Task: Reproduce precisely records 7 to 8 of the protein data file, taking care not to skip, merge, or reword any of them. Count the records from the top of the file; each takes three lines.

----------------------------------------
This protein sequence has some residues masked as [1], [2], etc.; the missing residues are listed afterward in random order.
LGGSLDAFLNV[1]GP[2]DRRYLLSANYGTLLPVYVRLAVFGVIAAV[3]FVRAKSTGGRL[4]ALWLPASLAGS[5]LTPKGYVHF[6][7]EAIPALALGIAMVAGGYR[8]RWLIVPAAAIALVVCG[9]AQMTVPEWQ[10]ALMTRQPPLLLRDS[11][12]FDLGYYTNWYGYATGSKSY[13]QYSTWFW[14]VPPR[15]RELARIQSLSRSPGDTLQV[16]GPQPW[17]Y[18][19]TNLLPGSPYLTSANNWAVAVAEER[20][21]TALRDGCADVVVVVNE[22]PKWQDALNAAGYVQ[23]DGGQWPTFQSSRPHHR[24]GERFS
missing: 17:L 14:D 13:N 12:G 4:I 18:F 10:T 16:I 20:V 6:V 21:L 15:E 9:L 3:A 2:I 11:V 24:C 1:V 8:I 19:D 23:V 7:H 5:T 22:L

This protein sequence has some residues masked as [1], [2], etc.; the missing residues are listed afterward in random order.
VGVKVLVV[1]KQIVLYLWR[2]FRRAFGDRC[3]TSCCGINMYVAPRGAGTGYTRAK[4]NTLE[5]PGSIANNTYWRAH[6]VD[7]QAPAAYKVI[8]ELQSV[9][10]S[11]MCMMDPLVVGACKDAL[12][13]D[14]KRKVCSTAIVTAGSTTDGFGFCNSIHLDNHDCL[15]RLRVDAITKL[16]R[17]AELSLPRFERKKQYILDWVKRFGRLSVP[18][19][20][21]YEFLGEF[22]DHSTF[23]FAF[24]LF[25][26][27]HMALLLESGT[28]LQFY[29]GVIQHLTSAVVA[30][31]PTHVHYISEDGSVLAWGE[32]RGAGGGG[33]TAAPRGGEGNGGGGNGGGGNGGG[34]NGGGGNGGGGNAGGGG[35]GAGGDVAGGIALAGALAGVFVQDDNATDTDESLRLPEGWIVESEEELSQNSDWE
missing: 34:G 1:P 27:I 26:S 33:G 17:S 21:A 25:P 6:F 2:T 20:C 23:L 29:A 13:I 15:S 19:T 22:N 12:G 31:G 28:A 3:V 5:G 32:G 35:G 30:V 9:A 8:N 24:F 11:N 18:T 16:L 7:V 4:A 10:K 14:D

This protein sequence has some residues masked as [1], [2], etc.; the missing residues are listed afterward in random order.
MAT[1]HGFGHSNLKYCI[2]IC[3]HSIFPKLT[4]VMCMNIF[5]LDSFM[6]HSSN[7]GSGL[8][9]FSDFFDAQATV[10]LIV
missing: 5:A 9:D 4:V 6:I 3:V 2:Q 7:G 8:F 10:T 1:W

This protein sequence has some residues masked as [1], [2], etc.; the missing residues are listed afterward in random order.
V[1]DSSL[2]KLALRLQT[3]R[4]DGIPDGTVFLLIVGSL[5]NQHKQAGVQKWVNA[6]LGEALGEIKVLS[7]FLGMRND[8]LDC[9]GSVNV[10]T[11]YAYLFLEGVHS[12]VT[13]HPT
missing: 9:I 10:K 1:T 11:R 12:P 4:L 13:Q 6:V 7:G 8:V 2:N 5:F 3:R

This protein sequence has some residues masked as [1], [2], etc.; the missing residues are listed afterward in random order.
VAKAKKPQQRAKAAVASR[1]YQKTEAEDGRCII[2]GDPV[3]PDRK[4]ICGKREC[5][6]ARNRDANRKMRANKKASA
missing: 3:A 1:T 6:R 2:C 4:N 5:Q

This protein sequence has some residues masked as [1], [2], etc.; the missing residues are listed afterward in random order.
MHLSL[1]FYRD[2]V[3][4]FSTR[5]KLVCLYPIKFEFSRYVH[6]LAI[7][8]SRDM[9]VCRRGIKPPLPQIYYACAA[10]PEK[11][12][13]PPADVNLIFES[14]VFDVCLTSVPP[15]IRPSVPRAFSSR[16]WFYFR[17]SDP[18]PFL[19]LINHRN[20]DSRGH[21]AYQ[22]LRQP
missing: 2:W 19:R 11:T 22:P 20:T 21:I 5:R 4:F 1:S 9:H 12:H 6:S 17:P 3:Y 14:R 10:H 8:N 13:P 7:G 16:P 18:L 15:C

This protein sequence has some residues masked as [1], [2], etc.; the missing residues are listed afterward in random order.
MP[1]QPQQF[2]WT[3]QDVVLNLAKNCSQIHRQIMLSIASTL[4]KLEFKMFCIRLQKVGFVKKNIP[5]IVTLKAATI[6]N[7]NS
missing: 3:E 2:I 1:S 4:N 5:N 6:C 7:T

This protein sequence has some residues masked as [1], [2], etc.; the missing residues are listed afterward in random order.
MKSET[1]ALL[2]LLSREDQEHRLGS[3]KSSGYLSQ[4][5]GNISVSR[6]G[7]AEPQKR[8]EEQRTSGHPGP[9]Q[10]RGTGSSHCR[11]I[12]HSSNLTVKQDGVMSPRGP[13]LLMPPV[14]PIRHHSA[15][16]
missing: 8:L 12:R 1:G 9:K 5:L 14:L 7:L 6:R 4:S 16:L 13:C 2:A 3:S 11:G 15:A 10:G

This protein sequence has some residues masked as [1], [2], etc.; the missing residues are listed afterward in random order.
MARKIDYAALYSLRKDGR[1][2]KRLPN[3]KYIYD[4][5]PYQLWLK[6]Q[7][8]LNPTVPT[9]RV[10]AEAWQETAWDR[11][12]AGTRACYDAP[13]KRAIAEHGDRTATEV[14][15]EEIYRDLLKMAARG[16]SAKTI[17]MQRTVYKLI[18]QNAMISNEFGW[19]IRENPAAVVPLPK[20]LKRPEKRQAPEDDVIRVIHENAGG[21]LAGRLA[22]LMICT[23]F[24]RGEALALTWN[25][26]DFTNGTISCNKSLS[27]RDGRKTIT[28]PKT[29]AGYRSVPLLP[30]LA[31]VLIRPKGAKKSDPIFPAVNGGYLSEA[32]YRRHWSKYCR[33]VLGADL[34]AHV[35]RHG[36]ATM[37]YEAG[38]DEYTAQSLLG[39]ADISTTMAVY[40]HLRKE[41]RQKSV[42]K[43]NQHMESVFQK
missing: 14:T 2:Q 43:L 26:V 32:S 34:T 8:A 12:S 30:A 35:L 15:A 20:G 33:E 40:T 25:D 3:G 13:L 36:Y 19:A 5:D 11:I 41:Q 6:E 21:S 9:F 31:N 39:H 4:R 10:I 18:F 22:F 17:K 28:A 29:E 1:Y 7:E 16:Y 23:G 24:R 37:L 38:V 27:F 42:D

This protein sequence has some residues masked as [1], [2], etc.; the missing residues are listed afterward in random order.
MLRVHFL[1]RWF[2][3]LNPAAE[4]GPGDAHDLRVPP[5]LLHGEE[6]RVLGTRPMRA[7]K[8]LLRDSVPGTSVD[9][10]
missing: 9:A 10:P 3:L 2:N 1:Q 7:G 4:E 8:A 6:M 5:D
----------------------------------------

This protein sequence has some residues masked as [1], [2], etc.; the missing residues are listed afterward in random order.
MP[1]QPQQF[2]WT[3]QDVVLNLAKNCSQIHRQIMLSIASTL[4]KLEFKMFCIRLQKVGFVKKNIP[5]IVTLKAATI[6]N[7]NS
missing: 3:E 2:I 1:S 4:N 5:N 6:C 7:T

This protein sequence has some residues masked as [1], [2], etc.; the missing residues are listed afterward in random order.
MKSET[1]ALL[2]LLSREDQEHRLGS[3]KSSGYLSQ[4][5]GNISVSR[6]G[7]AEPQKR[8]EEQRTSGHPGP[9]Q[10]RGTGSSHCR[11]I[12]HSSNLTVKQDGVMSPRGP[13]LLMPPV[14]PIRHHSA[15][16]
missing: 8:L 12:R 1:G 9:K 5:L 14:L 7:L 6:R 4:S 16:L 13:C 2:A 3:S 11:G 15:A 10:G